Chinese scientists have built an “artificial moon” research facility that will enable them to simulate low-gravity environments using magnetism.
Scientists plan to use the artificial moon facility to test technology in prolonged low-gravity environments before it is sent to the moon, where gravity is just one-sixth of its strength on Earth. Artificial Moon will allow them to iron out any costly technical kinks, as well as test whether certain structures will survive on the moon’s surface and assess the viability of a human settlement there.
China has created an artificial moon in low-gravity research facility. The gravity of this place can be controlled using powerful magnets by scientists to such low levels that it could successfully simulate the moon’s gravity, as per South China Morning Post. The research facility can control the gravity inside a vacuum chamber that is 60 centimeters in diameter and make the gravitational pull of the earth “disappear.” The artificial moon has one-sixth of the Earth’s gravity, and developing the ability to control it.
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Li Ruilin, a geotechnical engineer at the China University of Mining and Technology, told the South China Morning Post that the chamber, which will be filled with rocks and dust to imitate the lunar surface, is the “first of its kind in the world” and that it could maintain such low-gravity conditions for “as long as you want.”
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Apply an external magnetic field to those atoms, and everything changes: The electrons will modify their motion, producing their own magnetic field to oppose the applied field. If the external magnet is strong enough, the magnetic force of repulsion between it and the field of the atoms will grow powerful enough to overcome gravity and levitate the object — whether it’s an advanced piece of lunar tech or a confused amphibian — into the air.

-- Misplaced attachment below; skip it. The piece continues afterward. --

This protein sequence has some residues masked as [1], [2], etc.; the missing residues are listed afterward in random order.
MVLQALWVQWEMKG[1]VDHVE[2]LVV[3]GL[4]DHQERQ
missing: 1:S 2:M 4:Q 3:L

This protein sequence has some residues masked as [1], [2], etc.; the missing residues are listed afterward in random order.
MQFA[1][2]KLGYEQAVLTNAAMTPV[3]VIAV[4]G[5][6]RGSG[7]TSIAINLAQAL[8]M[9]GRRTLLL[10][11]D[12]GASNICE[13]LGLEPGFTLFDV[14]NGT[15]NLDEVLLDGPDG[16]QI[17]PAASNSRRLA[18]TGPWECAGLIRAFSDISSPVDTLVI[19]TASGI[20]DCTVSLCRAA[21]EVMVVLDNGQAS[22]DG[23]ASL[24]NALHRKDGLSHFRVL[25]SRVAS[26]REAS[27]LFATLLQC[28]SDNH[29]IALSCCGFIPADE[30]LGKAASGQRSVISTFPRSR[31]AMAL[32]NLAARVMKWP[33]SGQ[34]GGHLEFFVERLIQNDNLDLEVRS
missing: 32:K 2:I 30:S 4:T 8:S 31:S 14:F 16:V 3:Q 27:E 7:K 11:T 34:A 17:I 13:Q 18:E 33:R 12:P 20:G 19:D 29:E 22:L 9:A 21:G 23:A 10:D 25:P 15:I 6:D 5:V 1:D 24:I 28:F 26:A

The Artificial Moon facility, which will be officially launched in the coming months, can apparently make gravity “disappear” in an effect that can “last as long as you want” according to Li Ruilin, from the China University of Mining and Technology.
According to scientists, the Artificial Moon facility, which is built to augment China’s ongoing lunar exploration program, artificial moon will be used to extensively test technologies that the scientists plan to send to the moon.
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This will help scientists work out technical vulnerabilities in the expensive equipment and test the durability of instruments in a simulated lunar environment before the deployment of the actual missions.
Scientists behind the artificial moon research say that they were inspired by a 1997 experiment that used magnets to completely levitate a frog. A diamagnetic object, according to scientists, is repelled by magnetic fields. So, if a diamagnetic object is placed under a strong enough magnetic field, artificial moon repulsion can even balance gravity, levitating the object in the air and staying that way as a result.
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The Artificial Moon tests completed in the chamber will be used to inform China’s lunar exploration program Chang’e, which takes its name from the Chinese goddess of the moon. This initiative includes Chang’e 4, which landed a rover on the far side of the moon in 2019, and Chang’e 5, which retrieved rock samples from the moon’s surface in 2020. China has also declared that it will establish a lunar research station on the moon’s South Pole by 2029.